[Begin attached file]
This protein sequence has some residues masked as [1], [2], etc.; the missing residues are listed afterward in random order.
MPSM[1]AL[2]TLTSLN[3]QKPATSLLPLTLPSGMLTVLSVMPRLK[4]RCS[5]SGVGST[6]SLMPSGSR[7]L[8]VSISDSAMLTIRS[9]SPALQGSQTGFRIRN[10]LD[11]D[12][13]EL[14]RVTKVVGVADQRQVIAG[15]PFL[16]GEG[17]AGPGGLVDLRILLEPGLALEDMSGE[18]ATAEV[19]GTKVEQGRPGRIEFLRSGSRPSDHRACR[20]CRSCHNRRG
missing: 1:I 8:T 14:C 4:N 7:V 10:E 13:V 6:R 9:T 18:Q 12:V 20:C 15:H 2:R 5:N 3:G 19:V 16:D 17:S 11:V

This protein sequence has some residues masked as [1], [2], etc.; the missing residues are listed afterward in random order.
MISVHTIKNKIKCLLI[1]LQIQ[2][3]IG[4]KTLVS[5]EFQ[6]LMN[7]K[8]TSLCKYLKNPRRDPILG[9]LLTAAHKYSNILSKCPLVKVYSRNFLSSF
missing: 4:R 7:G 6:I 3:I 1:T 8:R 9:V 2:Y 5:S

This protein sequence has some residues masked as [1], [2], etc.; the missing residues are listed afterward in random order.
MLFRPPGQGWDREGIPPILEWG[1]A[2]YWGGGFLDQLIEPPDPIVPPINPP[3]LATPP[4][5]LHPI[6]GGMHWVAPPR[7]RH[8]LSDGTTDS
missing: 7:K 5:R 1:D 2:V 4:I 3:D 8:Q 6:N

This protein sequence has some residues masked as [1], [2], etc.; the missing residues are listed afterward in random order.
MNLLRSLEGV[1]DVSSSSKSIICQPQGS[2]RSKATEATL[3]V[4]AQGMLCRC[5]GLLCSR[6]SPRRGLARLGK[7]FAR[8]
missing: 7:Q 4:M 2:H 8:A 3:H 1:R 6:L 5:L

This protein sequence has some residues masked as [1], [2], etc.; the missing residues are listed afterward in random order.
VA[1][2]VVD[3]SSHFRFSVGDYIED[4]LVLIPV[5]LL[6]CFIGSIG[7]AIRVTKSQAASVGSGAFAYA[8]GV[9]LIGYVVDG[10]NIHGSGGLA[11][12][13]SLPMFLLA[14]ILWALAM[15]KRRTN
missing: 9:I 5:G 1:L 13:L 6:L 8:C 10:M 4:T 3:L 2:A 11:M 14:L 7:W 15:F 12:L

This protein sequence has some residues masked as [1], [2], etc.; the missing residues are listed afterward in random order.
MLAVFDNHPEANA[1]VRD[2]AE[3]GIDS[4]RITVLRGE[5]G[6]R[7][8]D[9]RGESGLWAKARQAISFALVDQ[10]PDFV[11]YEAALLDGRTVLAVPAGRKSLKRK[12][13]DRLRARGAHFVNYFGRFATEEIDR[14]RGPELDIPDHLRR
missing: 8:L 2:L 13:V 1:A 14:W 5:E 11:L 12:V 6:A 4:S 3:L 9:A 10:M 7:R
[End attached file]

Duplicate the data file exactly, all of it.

This protein sequence has some residues masked as [1], [2], etc.; the missing residues are listed afterward in random order.
MPSM[1]AL[2]TLTSLN[3]QKPATSLLPLTLPSGMLTVLSVMPRLK[4]RCS[5]SGVGST[6]SLMPSGSR[7]L[8]VSISDSAMLTIRS[9]SPALQGSQTGFRIRN[10]LD[11]D[12][13]EL[14]RVTKVVGVADQRQVIAG[15]PFL[16]GEG[17]AGPGGLVDLRILLEPGLALEDMSGE[18]ATAEV[19]GTKVEQGRPGRIEFLRSGSRPSDHRACR[20]CRSCHNRRG
missing: 1:I 8:T 14:C 4:N 7:V 10:E 13:V 6:R 9:T 18:Q 12:V 20:C 15:H 2:R 5:N 3:G 19:V 16:D 17:S 11:V

This protein sequence has some residues masked as [1], [2], etc.; the missing residues are listed afterward in random order.
MISVHTIKNKIKCLLI[1]LQIQ[2][3]IG[4]KTLVS[5]EFQ[6]LMN[7]K[8]TSLCKYLKNPRRDPILG[9]LLTAAHKYSNILSKCPLVKVYSRNFLSSF
missing: 4:R 7:G 6:I 3:I 1:T 8:R 9:V 2:Y 5:S

This protein sequence has some residues masked as [1], [2], etc.; the missing residues are listed afterward in random order.
MLFRPPGQGWDREGIPPILEWG[1]A[2]YWGGGFLDQLIEPPDPIVPPINPP[3]LATPP[4][5]LHPI[6]GGMHWVAPPR[7]RH[8]LSDGTTDS
missing: 7:K 5:R 1:D 2:V 4:I 3:D 8:Q 6:N

This protein sequence has some residues masked as [1], [2], etc.; the missing residues are listed afterward in random order.
MNLLRSLEGV[1]DVSSSSKSIICQPQGS[2]RSKATEATL[3]V[4]AQGMLCRC[5]GLLCSR[6]SPRRGLARLGK[7]FAR[8]
missing: 7:Q 4:M 2:H 8:A 3:H 1:R 6:L 5:L

This protein sequence has some residues masked as [1], [2], etc.; the missing residues are listed afterward in random order.
VA[1][2]VVD[3]SSHFRFSVGDYIED[4]LVLIPV[5]LL[6]CFIGSIG[7]AIRVTKSQAASVGSGAFAYA[8]GV[9]LIGYVVDG[10]NIHGSGGLA[11][12][13]SLPMFLLA[14]ILWALAM[15]KRRTN
missing: 9:I 5:G 1:L 13:L 6:L 8:C 10:M 4:T 3:L 2:A 11:M 14:L 7:W 15:F 12:L

This protein sequence has some residues masked as [1], [2], etc.; the missing residues are listed afterward in random order.
MLAVFDNHPEANA[1]VRD[2]AE[3]GIDS[4]RITVLRGE[5]G[6]R[7][8]D[9]RGESGLWAKARQAISFALVDQ[10]PDFV[11]YEAALLDGRTVLAVPAGRKSLKRK[12][13]DRLRARGAHFVNYFGRFATEEIDR[14]RGPELDIPDHLRR
missing: 8:L 2:L 13:V 1:A 14:W 5:E 11:L 12:V 6:A 4:S 3:L 9:A 10:M 7:R